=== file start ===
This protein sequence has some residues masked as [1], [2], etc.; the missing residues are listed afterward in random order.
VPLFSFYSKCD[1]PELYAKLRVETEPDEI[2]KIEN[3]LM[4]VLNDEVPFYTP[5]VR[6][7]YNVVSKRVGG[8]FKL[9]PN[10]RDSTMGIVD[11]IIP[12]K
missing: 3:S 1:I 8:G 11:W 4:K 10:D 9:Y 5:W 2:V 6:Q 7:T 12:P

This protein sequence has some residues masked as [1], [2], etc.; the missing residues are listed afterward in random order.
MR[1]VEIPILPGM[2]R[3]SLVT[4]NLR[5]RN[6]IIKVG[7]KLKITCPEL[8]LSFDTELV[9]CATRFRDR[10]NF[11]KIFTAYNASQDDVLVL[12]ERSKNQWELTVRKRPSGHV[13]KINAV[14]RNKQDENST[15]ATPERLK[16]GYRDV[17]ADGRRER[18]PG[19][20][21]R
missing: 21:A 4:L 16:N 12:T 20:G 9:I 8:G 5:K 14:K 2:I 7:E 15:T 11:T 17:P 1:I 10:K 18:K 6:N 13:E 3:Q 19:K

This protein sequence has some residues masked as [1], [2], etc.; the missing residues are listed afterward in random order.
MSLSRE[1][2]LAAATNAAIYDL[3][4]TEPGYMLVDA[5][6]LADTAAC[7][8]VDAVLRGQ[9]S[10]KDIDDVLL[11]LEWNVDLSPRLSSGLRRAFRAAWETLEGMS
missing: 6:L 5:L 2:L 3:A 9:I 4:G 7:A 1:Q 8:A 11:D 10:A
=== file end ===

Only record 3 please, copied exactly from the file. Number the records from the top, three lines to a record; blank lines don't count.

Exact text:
This protein sequence has some residues masked as [1], [2], etc.; the missing residues are listed afterward in random order.
MSLSRE[1][2]LAAATNAAIYDL[3][4]TEPGYMLVDA[5][6]LADTAAC[7][8]VDAVLRGQ[9]S[10]KDIDDVLL[11]LEWNVDLSPRLSSGLRRAFRAAWETLEGMS
missing: 6:L 5:L 2:L 3:A 9:I 4:G 7:A 1:Q 8:A 11:D 10:A